I've finished the set of design patterns that were in my book, Designing the Mobile User Experience. This is the first not covered in the book. As always, patterns are cataloged and editable at patterns.littlespringsdesign.com.
While error messages are not unique to the mobile space, error messages are frequently mishandled across most platforms.
In general, error messages should give the user the information needed to solve the problem. In many situations, this means the underlying code needs to better differentiate error conditions.
Log all errors ... and fix the problems.
- Put error codes at the end of the message. This allows any support personnel to get the relevant information without costing the user is time to read it ... or risk having the code push some of the words off the bottom of the screen/window.
- Keep the message short.
- Give clues regarding what the user can do to resolve the situation.
- Be specific.
When looking at your code, see whether there is a large "else" statement (in whatever language you are using). If most of the error conditions fall into that pile, you probably need to be a bit more specific.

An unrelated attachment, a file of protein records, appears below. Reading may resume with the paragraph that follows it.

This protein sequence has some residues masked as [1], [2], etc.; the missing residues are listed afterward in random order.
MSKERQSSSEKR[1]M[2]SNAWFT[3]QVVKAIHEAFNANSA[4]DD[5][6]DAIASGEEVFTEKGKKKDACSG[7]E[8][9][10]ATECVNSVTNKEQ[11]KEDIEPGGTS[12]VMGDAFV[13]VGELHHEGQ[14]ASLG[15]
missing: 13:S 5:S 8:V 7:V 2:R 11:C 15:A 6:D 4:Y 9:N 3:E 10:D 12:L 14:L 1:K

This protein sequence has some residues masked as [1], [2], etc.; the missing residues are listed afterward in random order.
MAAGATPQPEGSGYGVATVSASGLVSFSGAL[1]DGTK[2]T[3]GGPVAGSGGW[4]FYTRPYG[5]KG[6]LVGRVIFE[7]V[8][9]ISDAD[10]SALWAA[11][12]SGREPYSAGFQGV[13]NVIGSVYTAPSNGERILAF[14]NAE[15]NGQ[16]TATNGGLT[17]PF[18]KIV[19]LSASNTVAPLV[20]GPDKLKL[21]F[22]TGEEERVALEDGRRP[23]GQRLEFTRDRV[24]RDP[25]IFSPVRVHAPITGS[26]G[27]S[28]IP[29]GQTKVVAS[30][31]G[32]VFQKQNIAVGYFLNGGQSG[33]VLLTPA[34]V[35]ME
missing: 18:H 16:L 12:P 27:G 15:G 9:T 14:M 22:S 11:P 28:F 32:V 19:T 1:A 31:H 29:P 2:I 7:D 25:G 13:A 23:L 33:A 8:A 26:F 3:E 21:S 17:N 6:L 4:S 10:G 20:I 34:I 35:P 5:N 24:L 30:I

Consider using a dialog box rather than a full screen, if your platform and device supports it. If possible, categorize errors into based on whether the user can fix the problem, the user needs to retry later, or an unfixable error has occurred. Of course, many unfixable errors should be fixed by the developer.
Commands (softkeys, links, or buttons)
Frequently, the best commands are "Retry" and "Cancel". "OK" is rarely a good choice.Provide the user the ability to do some set of:
- try the action again (Retry) ... used to perform the same action again immediately or restart a process
- fix the user entry (Edit)
- abandon the task (Cancel) ... returning the user to a logical starting point
- save the data (Save) ... allowing the user to abandon the task without losing context